Sigh! Your never-so-humble resident net prophet has to say I told ya so yet again, even to Karl. I raised my concerns with him privately on January 18, 2001 that financial matters were excessively bleeding over into the ExComm. His response to me, which I won't quote as it was private (except thusly for accuracy) was that the ExComm had had that power for quite some time (he was right about that, actually since November of 1999) and that he had been told that their dealing with financial matters was really a matter of convenience. That answer seemed reasonable when I read it....|
Much as I like Karl both as a person and as my AL representative, I just had to shake my head at his naivete. Getting his dander up about it now seems a bit too little (not his fault), too late (I told ya so). If even an outspoken critic of ICANN who is closer to the action than most doesn't get it for so long, is it any wonder that the press and the net community are so slow to wake up?
How have I managed to be right about ICANN's excesses so often (he asked immodestly)? It's easy kids, you can even try this at home. Here's my modus operandi for predicting ICANN actions: assume that you are an ICANN insider, assume you are completely corrupt, then ask yourself what you would do to protect and enhance your position. Give it a try and everything will fall into place, or worse.
Look again at that November 1999 resolution, it gives the ExComm the power of the full BoD. Why then have a full BoD at all? Why send them off around the world to meetings, particularily when the webcasts of those meetings testify that many of them hardly ever speak? Why do the tech SO's BoD reps put up with being excluded? Because there's always nice and changing scenery? I admit to being perplexed as to why the SO's that elected them find this acceptable. Because the tech stuff is done in the open? I'm a dweeb and I don't think rot and corruption stink any less just because you're wearing a propeller beanie.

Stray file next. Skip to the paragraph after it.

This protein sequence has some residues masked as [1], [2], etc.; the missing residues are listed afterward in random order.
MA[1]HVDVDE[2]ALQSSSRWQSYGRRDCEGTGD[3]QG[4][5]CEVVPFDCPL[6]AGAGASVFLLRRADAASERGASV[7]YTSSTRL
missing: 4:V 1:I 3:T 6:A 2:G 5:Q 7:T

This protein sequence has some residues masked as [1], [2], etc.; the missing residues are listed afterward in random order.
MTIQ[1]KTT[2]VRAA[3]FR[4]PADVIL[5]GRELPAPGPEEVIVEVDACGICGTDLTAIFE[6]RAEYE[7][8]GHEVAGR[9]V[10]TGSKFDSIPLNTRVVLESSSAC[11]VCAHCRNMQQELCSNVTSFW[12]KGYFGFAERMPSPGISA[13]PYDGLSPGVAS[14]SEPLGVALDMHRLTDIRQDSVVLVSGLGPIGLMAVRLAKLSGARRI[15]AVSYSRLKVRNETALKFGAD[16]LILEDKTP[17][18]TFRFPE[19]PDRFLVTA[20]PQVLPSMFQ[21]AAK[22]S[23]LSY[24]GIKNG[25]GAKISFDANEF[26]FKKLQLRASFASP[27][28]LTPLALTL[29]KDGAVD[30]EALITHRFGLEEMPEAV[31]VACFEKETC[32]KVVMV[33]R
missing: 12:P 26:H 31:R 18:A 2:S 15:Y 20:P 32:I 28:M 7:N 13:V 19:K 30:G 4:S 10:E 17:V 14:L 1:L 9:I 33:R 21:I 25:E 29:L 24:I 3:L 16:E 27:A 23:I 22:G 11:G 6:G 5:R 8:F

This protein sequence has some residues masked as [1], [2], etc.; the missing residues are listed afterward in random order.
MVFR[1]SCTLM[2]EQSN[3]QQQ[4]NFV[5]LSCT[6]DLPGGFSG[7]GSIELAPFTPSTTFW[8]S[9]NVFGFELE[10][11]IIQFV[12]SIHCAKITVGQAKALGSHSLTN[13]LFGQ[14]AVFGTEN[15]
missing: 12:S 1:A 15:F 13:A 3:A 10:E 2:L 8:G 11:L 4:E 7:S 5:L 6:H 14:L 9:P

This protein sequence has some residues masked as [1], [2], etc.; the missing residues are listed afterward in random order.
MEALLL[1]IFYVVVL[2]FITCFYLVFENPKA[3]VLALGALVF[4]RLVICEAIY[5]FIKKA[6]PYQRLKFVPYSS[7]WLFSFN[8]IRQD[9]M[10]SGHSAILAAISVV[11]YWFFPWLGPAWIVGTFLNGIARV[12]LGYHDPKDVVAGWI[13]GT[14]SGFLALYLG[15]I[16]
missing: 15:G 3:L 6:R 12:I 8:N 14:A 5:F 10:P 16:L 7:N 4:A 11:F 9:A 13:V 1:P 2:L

And as someone perceptively points out, why have at large representatives? This is why I've been saying the ALSC is a sham, not worth spending time or energy on whether there are 3 members or 5 or 9 or indeed, even a majority of the BoD. If you're not in the sanctum santorum, you're nowhere. Learn from DNS design, why trade numbers when you can name names?
As to Kendall's anger about the situation, which I share (well kodo, we're not in the US anymore?), looking offshore for salvation is pointless. The offshore haven ICANN is building is foreign to all of us. IANAL but I think the answer is to use US law, and probably specifically California law, to ground this beast once and for all before it completes its migration to cyberspace and gets entirely out of the reach of us all. Few lawyers have truly stepped up to the plate on that score, which surprises me in the infamously litigious US as there is no shortage of targets.
As to what the average net user can do, onshore or off, the ICANN supranational government is no different than any rinky-dink town government, left without check they will do everything important (and inevitably corrupt) in committee and in camera. Read some Machiavelli if you don't yet get the program. Unfortunately, whilst such corruption doesn't often happen, or last, in the real world because even rinky-dink town reporters can and will call them to task and arouse the citizenry, the much-touted on the internet, everyone has their own printing press ideal just doesn't seem to be working very well. Thank goodness that at least ICANNWatch and a very few others continue to shine light into the ICANN nest of vipers, or it would all already be over. Still, it very nearly is. -g